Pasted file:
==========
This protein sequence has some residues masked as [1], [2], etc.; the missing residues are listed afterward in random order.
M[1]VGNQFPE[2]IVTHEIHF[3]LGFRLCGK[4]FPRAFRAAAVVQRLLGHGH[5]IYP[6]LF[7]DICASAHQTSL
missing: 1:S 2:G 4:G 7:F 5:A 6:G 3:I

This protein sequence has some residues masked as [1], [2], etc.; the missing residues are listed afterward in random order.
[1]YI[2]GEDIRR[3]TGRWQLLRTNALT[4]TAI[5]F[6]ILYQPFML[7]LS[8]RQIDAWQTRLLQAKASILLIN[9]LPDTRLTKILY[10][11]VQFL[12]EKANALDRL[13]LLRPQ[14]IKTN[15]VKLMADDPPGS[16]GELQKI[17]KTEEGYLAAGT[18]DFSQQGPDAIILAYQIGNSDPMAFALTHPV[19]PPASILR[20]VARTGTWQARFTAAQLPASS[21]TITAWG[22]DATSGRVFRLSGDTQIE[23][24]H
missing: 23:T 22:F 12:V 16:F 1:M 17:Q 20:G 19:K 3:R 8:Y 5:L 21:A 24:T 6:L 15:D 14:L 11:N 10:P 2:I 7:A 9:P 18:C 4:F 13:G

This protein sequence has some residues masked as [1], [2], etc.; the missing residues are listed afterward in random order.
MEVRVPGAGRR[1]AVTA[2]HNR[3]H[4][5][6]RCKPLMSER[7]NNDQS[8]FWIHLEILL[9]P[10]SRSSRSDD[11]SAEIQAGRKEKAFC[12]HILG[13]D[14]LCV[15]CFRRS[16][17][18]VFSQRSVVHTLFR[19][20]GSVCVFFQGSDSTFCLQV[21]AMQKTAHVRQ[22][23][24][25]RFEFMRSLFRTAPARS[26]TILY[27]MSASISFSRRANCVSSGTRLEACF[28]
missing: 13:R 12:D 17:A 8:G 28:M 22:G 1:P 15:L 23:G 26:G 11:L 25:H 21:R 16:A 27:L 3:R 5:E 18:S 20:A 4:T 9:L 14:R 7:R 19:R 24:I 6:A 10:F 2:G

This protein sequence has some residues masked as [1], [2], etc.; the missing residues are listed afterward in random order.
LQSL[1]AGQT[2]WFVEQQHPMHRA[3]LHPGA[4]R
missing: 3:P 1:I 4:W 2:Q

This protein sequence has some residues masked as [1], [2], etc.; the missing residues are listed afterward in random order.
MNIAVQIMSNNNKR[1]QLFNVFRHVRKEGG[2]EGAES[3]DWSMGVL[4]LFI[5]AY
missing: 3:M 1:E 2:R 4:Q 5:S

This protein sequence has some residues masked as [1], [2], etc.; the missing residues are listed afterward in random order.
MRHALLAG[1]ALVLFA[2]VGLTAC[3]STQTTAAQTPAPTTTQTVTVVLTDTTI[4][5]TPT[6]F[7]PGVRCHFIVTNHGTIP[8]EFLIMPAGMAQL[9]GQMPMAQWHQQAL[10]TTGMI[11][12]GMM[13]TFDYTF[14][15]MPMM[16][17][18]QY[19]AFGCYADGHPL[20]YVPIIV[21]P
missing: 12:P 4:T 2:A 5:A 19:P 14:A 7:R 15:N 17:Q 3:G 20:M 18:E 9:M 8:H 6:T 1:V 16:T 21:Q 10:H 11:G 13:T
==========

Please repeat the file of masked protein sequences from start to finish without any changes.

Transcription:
This protein sequence has some residues masked as [1], [2], etc.; the missing residues are listed afterward in random order.
M[1]VGNQFPE[2]IVTHEIHF[3]LGFRLCGK[4]FPRAFRAAAVVQRLLGHGH[5]IYP[6]LF[7]DICASAHQTSL
missing: 1:S 2:G 4:G 7:F 5:A 6:G 3:I

This protein sequence has some residues masked as [1], [2], etc.; the missing residues are listed afterward in random order.
[1]YI[2]GEDIRR[3]TGRWQLLRTNALT[4]TAI[5]F[6]ILYQPFML[7]LS[8]RQIDAWQTRLLQAKASILLIN[9]LPDTRLTKILY[10][11]VQFL[12]EKANALDRL[13]LLRPQ[14]IKTN[15]VKLMADDPPGS[16]GELQKI[17]KTEEGYLAAGT[18]DFSQQGPDAIILAYQIGNSDPMAFALTHPV[19]PPASILR[20]VARTGTWQARFTAAQLPASS[21]TITAWG[22]DATSGRVFRLSGDTQIE[23][24]H
missing: 23:T 22:F 12:V 16:F 1:M 17:Q 20:G 19:K 3:R 8:Y 5:L 21:A 24:T 6:L 15:D 14:L 11:N 10:P 2:I 7:A 9:P 18:C 4:F 13:G

This protein sequence has some residues masked as [1], [2], etc.; the missing residues are listed afterward in random order.
MEVRVPGAGRR[1]AVTA[2]HNR[3]H[4][5][6]RCKPLMSER[7]NNDQS[8]FWIHLEILL[9]P[10]SRSSRSDD[11]SAEIQAGRKEKAFC[12]HILG[13]D[14]LCV[15]CFRRS[16][17][18]VFSQRSVVHTLFR[19][20]GSVCVFFQGSDSTFCLQV[21]AMQKTAHVRQ[22][23][24][25]RFEFMRSLFRTAPARS[26]TILY[27]MSASISFSRRANCVSSGTRLEACF[28]
missing: 13:R 12:D 17:A 8:G 28:M 22:G 1:P 15:L 23:G 26:G 11:L 25:H 21:R 16:A 27:L 3:R 5:E 18:S 20:A 4:T 9:L 14:R 7:R 19:R 24:I 6:A 10:F 2:G

This protein sequence has some residues masked as [1], [2], etc.; the missing residues are listed afterward in random order.
LQSL[1]AGQT[2]WFVEQQHPMHRA[3]LHPGA[4]R
missing: 3:P 1:I 4:W 2:Q

This protein sequence has some residues masked as [1], [2], etc.; the missing residues are listed afterward in random order.
MNIAVQIMSNNNKR[1]QLFNVFRHVRKEGG[2]EGAES[3]DWSMGVL[4]LFI[5]AY
missing: 3:M 1:E 2:R 4:Q 5:S

This protein sequence has some residues masked as [1], [2], etc.; the missing residues are listed afterward in random order.
MRHALLAG[1]ALVLFA[2]VGLTAC[3]STQTTAAQTPAPTTTQTVTVVLTDTTI[4][5]TPT[6]F[7]PGVRCHFIVTNHGTIP[8]EFLIMPAGMAQL[9]GQMPMAQWHQQAL[10]TTGMI[11][12]GMM[13]TFDYTF[14][15]MPMM[16][17][18]QY[19]AFGCYADGHPL[20]YVPIIV[21]P
missing: 12:P 4:T 2:A 5:A 19:P 14:A 7:R 15:N 17:Q 3:G 20:M 18:E 9:M 8:H 6:T 1:V 16:T 21:Q 10:H 11:G 13:T